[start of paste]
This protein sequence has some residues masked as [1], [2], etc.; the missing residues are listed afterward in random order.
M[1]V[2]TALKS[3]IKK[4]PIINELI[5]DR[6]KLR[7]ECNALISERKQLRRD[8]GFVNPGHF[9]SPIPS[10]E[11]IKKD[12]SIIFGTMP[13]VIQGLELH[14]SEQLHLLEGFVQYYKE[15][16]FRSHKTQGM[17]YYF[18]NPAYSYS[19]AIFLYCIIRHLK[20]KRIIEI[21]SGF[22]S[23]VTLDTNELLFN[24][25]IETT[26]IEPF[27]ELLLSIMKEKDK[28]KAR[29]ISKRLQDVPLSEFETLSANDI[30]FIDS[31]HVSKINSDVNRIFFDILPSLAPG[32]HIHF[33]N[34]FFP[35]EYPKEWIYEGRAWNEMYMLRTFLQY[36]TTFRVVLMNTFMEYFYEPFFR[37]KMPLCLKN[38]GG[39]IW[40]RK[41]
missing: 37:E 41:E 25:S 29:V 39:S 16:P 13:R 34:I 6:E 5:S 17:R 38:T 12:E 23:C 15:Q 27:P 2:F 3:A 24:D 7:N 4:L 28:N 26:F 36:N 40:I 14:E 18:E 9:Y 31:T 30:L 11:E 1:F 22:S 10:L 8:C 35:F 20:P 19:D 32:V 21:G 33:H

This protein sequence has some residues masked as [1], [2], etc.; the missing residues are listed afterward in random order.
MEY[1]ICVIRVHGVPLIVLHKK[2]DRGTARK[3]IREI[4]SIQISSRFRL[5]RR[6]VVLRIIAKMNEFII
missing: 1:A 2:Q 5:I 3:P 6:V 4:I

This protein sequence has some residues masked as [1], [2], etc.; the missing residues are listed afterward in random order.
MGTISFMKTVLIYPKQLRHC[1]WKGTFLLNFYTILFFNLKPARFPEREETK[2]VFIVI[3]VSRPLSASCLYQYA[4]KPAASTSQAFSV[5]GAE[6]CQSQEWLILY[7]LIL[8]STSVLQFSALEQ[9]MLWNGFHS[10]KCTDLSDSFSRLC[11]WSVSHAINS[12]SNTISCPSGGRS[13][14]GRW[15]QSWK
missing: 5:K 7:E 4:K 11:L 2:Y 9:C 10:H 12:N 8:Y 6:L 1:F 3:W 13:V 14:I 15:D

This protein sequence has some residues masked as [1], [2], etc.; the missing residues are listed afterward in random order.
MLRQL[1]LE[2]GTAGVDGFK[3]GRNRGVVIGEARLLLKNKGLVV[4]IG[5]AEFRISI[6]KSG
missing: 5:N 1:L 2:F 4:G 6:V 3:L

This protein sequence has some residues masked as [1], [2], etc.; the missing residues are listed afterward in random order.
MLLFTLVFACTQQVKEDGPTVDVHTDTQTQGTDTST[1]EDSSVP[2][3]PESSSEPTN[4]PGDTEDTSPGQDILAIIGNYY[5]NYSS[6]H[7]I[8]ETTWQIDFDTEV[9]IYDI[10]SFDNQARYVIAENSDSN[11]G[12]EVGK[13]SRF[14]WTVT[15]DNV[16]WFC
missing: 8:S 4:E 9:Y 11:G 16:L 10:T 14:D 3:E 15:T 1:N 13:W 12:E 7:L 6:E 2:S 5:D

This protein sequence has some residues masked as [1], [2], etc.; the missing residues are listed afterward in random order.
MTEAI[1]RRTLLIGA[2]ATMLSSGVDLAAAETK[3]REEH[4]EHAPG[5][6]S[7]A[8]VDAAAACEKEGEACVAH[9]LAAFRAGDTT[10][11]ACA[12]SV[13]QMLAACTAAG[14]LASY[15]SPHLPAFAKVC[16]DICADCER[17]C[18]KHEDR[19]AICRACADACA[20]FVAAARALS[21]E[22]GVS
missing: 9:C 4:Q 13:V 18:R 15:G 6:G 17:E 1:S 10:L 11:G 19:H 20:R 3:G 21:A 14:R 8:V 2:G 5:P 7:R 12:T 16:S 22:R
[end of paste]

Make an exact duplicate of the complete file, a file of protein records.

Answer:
This protein sequence has some residues masked as [1], [2], etc.; the missing residues are listed afterward in random order.
M[1]V[2]TALKS[3]IKK[4]PIINELI[5]DR[6]KLR[7]ECNALISERKQLRRD[8]GFVNPGHF[9]SPIPS[10]E[11]IKKD[12]SIIFGTMP[13]VIQGLELH[14]SEQLHLLEGFVQYYKE[15][16]FRSHKTQGM[17]YYF[18]NPAYSYS[19]AIFLYCIIRHLK[20]KRIIEI[21]SGF[22]S[23]VTLDTNELLFN[24][25]IETT[26]IEPF[27]ELLLSIMKEKDK[28]KAR[29]ISKRLQDVPLSEFETLSANDI[30]FIDS[31]HVSKINSDVNRIFFDILPSLAPG[32]HIHF[33]N[34]FFP[35]EYPKEWIYEGRAWNEMYMLRTFLQY[36]TTFRVVLMNTFMEYFYEPFFR[37]KMPLCLKN[38]GG[39]IW[40]RK[41]
missing: 37:E 41:E 25:S 29:V 39:S 16:P 13:R 34:I 6:E 5:S 17:R 38:T 12:E 23:C 15:Q 27:P 2:F 3:A 24:D 7:N 4:L 28:N 26:F 36:N 40:I 14:E 18:E 9:Y 31:T 30:L 11:E 1:F 22:S 10:L 8:C 35:F 20:P 19:D 32:V 21:G 33:H

This protein sequence has some residues masked as [1], [2], etc.; the missing residues are listed afterward in random order.
MEY[1]ICVIRVHGVPLIVLHKK[2]DRGTARK[3]IREI[4]SIQISSRFRL[5]RR[6]VVLRIIAKMNEFII
missing: 1:A 2:Q 5:I 3:P 6:V 4:I

This protein sequence has some residues masked as [1], [2], etc.; the missing residues are listed afterward in random order.
MGTISFMKTVLIYPKQLRHC[1]WKGTFLLNFYTILFFNLKPARFPEREETK[2]VFIVI[3]VSRPLSASCLYQYA[4]KPAASTSQAFSV[5]GAE[6]CQSQEWLILY[7]LIL[8]STSVLQFSALEQ[9]MLWNGFHS[10]KCTDLSDSFSRLC[11]WSVSHAINS[12]SNTISCPSGGRS[13][14]GRW[15]QSWK
missing: 5:K 7:E 4:K 11:L 2:Y 9:C 10:H 12:N 8:Y 6:L 1:F 3:W 13:V 14:I 15:D

This protein sequence has some residues masked as [1], [2], etc.; the missing residues are listed afterward in random order.
MLRQL[1]LE[2]GTAGVDGFK[3]GRNRGVVIGEARLLLKNKGLVV[4]IG[5]AEFRISI[6]KSG
missing: 5:N 1:L 2:F 4:G 6:V 3:L

This protein sequence has some residues masked as [1], [2], etc.; the missing residues are listed afterward in random order.
MLLFTLVFACTQQVKEDGPTVDVHTDTQTQGTDTST[1]EDSSVP[2][3]PESSSEPTN[4]PGDTEDTSPGQDILAIIGNYY[5]NYSS[6]H[7]I[8]ETTWQIDFDTEV[9]IYDI[10]SFDNQARYVIAENSDSN[11]G[12]EVGK[13]SRF[14]WTVT[15]DNV[16]WFC
missing: 8:S 4:E 9:Y 11:G 16:L 10:T 14:D 3:E 15:T 1:N 13:W 12:E 7:L 6:E 2:S 5:D

This protein sequence has some residues masked as [1], [2], etc.; the missing residues are listed afterward in random order.
MTEAI[1]RRTLLIGA[2]ATMLSSGVDLAAAETK[3]REEH[4]EHAPG[5][6]S[7]A[8]VDAAAACEKEGEACVAH[9]LAAFRAGDTT[10][11]ACA[12]SV[13]QMLAACTAAG[14]LASY[15]SPHLPAFAKVC[16]DICADCER[17]C[18]KHEDR[19]AICRACADACA[20]FVAAARALS[21]E[22]GVS
missing: 9:C 4:Q 13:V 18:R 15:G 6:G 17:E 1:S 10:L 11:G 19:H 20:R 3:G 21:A 14:R 8:V 2:G 5:P 7:R 12:T 16:S 22:R